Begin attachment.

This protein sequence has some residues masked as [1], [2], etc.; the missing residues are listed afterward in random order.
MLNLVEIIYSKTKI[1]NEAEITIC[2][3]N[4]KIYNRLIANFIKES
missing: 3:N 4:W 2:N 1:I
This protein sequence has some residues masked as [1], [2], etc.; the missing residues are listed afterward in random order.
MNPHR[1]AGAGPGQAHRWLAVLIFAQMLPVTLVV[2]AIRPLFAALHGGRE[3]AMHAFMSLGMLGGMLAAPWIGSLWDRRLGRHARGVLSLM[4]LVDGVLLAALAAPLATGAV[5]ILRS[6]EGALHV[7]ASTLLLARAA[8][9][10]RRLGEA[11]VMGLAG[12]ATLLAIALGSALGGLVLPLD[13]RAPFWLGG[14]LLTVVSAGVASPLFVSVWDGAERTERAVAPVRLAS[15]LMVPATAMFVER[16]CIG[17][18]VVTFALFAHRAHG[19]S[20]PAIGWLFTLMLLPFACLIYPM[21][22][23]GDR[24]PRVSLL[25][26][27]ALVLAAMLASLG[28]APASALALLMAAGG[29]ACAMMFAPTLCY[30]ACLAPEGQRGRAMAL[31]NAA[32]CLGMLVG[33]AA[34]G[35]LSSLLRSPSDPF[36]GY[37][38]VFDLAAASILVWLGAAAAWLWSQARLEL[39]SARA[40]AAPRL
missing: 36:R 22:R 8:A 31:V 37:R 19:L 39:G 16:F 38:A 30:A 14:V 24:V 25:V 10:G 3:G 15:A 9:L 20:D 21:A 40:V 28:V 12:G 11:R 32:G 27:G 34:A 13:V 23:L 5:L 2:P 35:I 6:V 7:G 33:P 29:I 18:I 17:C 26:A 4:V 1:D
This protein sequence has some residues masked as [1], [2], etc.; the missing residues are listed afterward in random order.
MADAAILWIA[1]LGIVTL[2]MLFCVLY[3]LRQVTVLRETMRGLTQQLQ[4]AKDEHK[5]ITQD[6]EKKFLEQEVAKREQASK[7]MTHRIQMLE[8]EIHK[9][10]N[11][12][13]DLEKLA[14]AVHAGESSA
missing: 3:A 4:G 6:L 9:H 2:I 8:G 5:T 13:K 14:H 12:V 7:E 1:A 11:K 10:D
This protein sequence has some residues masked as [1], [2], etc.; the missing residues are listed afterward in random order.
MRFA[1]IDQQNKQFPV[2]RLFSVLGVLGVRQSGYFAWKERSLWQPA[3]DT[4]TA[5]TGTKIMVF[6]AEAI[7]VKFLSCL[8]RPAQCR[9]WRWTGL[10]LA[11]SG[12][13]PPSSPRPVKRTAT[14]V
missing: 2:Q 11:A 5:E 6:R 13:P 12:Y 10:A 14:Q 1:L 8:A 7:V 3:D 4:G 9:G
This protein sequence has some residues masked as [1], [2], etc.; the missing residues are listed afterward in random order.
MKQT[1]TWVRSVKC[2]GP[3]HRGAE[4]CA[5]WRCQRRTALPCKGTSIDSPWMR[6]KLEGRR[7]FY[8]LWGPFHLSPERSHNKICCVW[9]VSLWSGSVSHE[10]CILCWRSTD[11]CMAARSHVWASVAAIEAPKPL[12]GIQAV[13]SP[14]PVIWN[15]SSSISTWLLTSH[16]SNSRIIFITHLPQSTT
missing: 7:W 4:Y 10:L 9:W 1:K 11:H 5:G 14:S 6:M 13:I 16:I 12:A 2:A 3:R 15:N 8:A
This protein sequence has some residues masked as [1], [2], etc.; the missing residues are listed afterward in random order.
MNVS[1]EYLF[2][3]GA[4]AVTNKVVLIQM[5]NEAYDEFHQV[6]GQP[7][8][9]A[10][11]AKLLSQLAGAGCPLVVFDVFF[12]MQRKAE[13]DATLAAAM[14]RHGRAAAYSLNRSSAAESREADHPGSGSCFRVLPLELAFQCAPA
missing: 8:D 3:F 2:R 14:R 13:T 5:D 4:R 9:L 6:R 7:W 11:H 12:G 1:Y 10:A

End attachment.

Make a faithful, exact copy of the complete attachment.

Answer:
This protein sequence has some residues masked as [1], [2], etc.; the missing residues are listed afterward in random order.
MLNLVEIIYSKTKI[1]NEAEITIC[2][3]N[4]KIYNRLIANFIKES
missing: 3:N 4:W 2:N 1:I
This protein sequence has some residues masked as [1], [2], etc.; the missing residues are listed afterward in random order.
MNPHR[1]AGAGPGQAHRWLAVLIFAQMLPVTLVV[2]AIRPLFAALHGGRE[3]AMHAFMSLGMLGGMLAAPWIGSLWDRRLGRHARGVLSLM[4]LVDGVLLAALAAPLATGAV[5]ILRS[6]EGALHV[7]ASTLLLARAA[8][9][10]RRLGEA[11]VMGLAG[12]ATLLAIALGSALGGLVLPLD[13]RAPFWLGG[14]LLTVVSAGVASPLFVSVWDGAERTERAVAPVRLAS[15]LMVPATAMFVER[16]CIG[17][18]VVTFALFAHRAHG[19]S[20]PAIGWLFTLMLLPFACLIYPM[21][22][23]GDR[24]PRVSLL[25][26][27]ALVLAAMLASLG[28]APASALALLMAAGG[29]ACAMMFAPTLCY[30]ACLAPEGQRGRAMAL[31]NAA[32]CLGMLVG[33]AA[34]G[35]LSSLLRSPSDPF[36]GY[37][38]VFDLAAASILVWLGAAAAWLWSQARLEL[39]SARA[40]AAPRL
missing: 36:R 22:R 8:A 31:V 37:R 19:L 39:G 16:F 38:A 30:A 14:V 24:V 25:V 10:G 3:G 15:A 9:L 20:D 21:A 40:V 28:V 12:G 11:R 32:G 27:G 34:A 13:V 23:L 5:L 2:P 35:I 6:V 7:G 33:P 29:I 18:I 17:C 26:A 4:V 1:D
This protein sequence has some residues masked as [1], [2], etc.; the missing residues are listed afterward in random order.
MADAAILWIA[1]LGIVTL[2]MLFCVLY[3]LRQVTVLRETMRGLTQQLQ[4]AKDEHK[5]ITQD[6]EKKFLEQEVAKREQASK[7]MTHRIQMLE[8]EIHK[9][10]N[11][12][13]DLEKLA[14]AVHAGESSA
missing: 3:A 4:G 6:L 9:H 2:I 8:G 5:T 13:K 14:H 12:V 7:E 1:A 11:K 10:D
This protein sequence has some residues masked as [1], [2], etc.; the missing residues are listed afterward in random order.
MRFA[1]IDQQNKQFPV[2]RLFSVLGVLGVRQSGYFAWKERSLWQPA[3]DT[4]TA[5]TGTKIMVF[6]AEAI[7]VKFLSCL[8]RPAQCR[9]WRWTGL[10]LA[11]SG[12][13]PPSSPRPVKRTAT[14]V
missing: 2:Q 11:A 5:E 6:R 13:P 12:Y 10:A 14:Q 1:L 8:A 7:V 3:D 4:G 9:G
This protein sequence has some residues masked as [1], [2], etc.; the missing residues are listed afterward in random order.
MKQT[1]TWVRSVKC[2]GP[3]HRGAE[4]CA[5]WRCQRRTALPCKGTSIDSPWMR[6]KLEGRR[7]FY[8]LWGPFHLSPERSHNKICCVW[9]VSLWSGSVSHE[10]CILCWRSTD[11]CMAARSHVWASVAAIEAPKPL[12]GIQAV[13]SP[14]PVIWN[15]SSSISTWLLTSH[16]SNSRIIFITHLPQSTT
missing: 7:W 4:Y 10:L 9:W 1:K 11:H 5:G 14:S 6:M 13:I 16:I 12:A 2:A 3:R 15:N 8:A
This protein sequence has some residues masked as [1], [2], etc.; the missing residues are listed afterward in random order.
MNVS[1]EYLF[2][3]GA[4]AVTNKVVLIQM[5]NEAYDEFHQV[6]GQP[7][8][9]A[10][11]AKLLSQLAGAGCPLVVFDVFF[12]MQRKAE[13]DATLAAAM[14]RHGRAAAYSLNRSSAAESREADHPGSGSCFRVLPLELAFQCAPA
missing: 8:D 3:F 2:R 14:R 13:T 5:D 4:R 9:L 6:R 7:W 11:H 12:G 1:Y 10:A